The entire Hafencity area is located outside the flood protection structures (Fig. 3.36).
This means that two options for protection are available: close the area with a dike or adjust the urban design to flooding and high tides. Because a dike would have disconnected the site from the river physically and visually, the choice was made to find solutions in the urban design. This resulted in a two-level city. A part of the site is heightened in order to stay dry during high tides and the rest of the area, the lower levels, is prepared for wet circumstances. The elevated parts are realised at least at 7.5 above normal level. Footbridges and bicycle-paths at these levels can be used for emergency transportation and evacuation in periods of flooding (Fig. 3.37).
The heightened parts are located in the central areas of the piers and are at least 20 m away from the quay. This results in lively interaction between public space, which occasionally is flooded, and the water of the river. The ground level of the buildings is positioned at least 20 m away from the quay, but it is aloud to build
second floors over the public space and the water. This results in the design of unique buildings (Fig. 3.38), which are overlooking the water-edge, but are also including public spaces and routes. The base of the buildings is treated in order to withstand flooding by the use of extra thick glass for the windows on the ground floor and by using wooden protection against large floating material.
Because the entire area contains these unique 'balcony-buildings' it seems that this part of the city centre is uplifted and becomes more or less footloose, even if there is no flood (Fig. 3.39). The Hafencity area is lived at three levels: the water level, ground level and balcony level.
The Hafencity project illustrates that high tides and floods can be inspirational and lead to architectonical and urban diversity. The threat is not opposed by a pure technical and single-minded solution, but forms a challenge for the urban design.
Fig. 3.38 (continued)
This approach combines the safety of the inhabitants of the area with spatial qualities. The area contains different habitats during times the environment is changing. It is positioned in, on and along the river Elbe.
3.4 Thames Gateway - London 3.4.1 Thames Estuary 2100
The estuary of the Thames is in direct connection with the North Sea, which indicates that tidal influences will be felt in the Thames. As sea level rises and amount and strength of storms increases the chances at flooding are increasing as well. In order to prepare the estuary for these future changes the so-called Thames Estuary 2100 project is conducted.
In general, the UK Environment Agency defines four major focal points in adapting the country to climate change (Environment Agency, 2007a). The first point is to increase the investments in flood defences. Secondly, a more strategic approach to manage the coastline is required. Organisations that are involved along the coast need to work together to take sensible, long-term decisions about the way the coasts are used. The protection of the coast from future flooding and the risk of storm surge, as well as realignment, and possibly relocating people and homes or abandoning agricultural land needs to be reconsidered. The third objective is to use water more efficiently, because due to climate change it is expected that the amount of available water will decrease. Finally, conservations and habitats need to be protected. Existing nature conservations are to be made resilient to climate change and the movement of species needs to be encouraged by managing habitats at a landscape scale.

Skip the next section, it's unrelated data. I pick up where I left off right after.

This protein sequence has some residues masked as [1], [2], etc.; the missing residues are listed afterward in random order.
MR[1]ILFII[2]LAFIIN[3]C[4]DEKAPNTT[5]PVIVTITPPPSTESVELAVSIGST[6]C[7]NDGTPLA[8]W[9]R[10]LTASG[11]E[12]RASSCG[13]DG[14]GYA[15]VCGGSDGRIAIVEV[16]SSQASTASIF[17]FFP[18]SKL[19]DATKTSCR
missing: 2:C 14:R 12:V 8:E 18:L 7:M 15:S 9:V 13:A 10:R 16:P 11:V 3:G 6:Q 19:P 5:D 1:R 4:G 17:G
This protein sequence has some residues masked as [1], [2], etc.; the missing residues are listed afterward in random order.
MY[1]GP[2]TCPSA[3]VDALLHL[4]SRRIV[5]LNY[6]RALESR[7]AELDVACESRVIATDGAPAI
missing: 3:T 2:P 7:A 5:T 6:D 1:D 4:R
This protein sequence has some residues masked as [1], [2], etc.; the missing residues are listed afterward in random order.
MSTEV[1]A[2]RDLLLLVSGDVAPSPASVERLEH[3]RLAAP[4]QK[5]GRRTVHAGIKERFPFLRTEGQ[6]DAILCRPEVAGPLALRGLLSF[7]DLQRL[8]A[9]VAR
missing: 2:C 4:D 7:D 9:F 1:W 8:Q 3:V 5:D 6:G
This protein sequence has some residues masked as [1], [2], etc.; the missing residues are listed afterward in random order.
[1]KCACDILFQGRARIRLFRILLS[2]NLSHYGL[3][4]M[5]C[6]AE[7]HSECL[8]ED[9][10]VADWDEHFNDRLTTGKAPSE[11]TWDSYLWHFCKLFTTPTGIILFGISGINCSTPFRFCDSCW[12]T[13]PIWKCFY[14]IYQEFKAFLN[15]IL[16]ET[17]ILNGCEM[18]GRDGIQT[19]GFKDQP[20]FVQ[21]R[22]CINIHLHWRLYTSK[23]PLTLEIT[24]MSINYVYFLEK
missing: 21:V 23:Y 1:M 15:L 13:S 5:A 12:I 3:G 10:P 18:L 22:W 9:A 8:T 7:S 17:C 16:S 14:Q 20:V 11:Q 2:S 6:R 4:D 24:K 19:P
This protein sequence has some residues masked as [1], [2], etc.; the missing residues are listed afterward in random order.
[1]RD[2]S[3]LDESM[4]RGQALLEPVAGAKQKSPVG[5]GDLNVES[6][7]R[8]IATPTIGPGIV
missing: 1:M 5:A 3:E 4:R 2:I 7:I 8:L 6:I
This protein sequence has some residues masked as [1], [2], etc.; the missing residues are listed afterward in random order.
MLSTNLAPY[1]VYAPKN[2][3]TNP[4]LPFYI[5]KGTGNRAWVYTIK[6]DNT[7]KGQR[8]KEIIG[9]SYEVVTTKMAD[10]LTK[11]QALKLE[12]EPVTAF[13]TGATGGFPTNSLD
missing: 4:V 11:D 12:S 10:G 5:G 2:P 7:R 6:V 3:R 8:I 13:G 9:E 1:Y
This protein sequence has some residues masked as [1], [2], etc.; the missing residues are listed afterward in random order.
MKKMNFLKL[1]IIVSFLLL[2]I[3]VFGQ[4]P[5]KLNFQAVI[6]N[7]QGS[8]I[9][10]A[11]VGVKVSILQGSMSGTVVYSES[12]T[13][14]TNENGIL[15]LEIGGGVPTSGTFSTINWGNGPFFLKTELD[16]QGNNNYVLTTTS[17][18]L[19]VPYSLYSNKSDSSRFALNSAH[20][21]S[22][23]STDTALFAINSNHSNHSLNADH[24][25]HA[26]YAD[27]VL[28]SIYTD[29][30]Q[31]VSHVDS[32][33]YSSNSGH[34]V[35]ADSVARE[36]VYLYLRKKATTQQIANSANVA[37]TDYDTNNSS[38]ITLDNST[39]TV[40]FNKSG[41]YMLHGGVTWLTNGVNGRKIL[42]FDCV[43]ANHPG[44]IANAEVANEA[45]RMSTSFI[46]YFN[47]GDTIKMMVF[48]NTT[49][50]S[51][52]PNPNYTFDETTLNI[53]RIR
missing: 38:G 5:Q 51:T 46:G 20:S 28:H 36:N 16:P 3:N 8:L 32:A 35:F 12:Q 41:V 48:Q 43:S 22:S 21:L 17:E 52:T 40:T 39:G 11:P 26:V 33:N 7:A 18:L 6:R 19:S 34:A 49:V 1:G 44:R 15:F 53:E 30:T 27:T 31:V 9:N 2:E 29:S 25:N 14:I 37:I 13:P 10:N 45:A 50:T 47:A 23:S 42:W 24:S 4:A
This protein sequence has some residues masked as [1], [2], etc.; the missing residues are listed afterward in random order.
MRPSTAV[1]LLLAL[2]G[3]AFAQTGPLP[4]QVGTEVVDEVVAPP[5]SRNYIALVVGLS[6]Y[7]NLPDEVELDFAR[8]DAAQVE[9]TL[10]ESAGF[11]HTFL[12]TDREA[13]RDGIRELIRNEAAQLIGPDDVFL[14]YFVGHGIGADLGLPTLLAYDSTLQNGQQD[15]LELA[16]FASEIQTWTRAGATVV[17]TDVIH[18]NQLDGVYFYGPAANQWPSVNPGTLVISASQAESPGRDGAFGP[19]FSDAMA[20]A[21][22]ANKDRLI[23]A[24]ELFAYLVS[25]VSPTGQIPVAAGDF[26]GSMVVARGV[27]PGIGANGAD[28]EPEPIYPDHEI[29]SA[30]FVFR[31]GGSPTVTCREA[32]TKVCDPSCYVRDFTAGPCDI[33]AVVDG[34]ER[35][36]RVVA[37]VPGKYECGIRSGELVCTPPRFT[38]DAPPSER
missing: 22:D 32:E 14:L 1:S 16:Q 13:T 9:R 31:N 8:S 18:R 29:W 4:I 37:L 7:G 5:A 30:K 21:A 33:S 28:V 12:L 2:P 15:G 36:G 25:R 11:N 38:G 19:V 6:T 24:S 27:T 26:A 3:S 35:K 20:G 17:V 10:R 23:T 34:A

The effects of climate change, such as sea level rise, increased rainfall and storm frequency mean that London and the Thames Estuary will be at greater risk of flooding in future years. Furthermore, many flood risk areas are undergoing development and regeneration, meaning that more people, buildings and infrastructure are likely to be exposed to the risk of flooding in the future.
Although London's existing tidal defences offer a high level of protection from today's flood risks, they were only designed to provide protection up until 2030. While slight modifications to these defences could extend their useful life by a few more years, the need for a long-term, strategic look at London's flood defences is becoming increasingly apparent.
Thames Estuary 2100 is an Environment Agency project (Source: www.environment-agency.gov.uk/te2100) to develop a tidal flood risk management plan for the Thames estuary through to the end of the century. The final plan will recommend what flood risk management measures will be required in the estuary, where they will be needed, and when over the coming century, based upon the climate changes and sea level rises we face.
The plan will take into account the increasing flood risk due to:
• Natural ageing of flood defence infrastructure;
• Changes in land levels;
• New developments in the tidal flood plain.
Thames Estuary 2100 is the first step of the process and will help shape the way in which future flood defence schemes are designed and managed. Taking action now will allow time for research, design and the physical construction of the defences. Thames Estuary 2100 aims to:
• Look at tidal defences in the context of the wider Thames Estuary setting;
• Assess the useful life of the existing defences and gain an understanding of the 'drivers' (i.e. climate change, urban development, social pressures and the environment);
• Inform and gain support of political and funding partners and stakeholders; and
• Prepare and manage a programme of studies (linked with consultation) that will eventually lead to a strategy for flood risk management in the Thames Estuary for the next 100 years.
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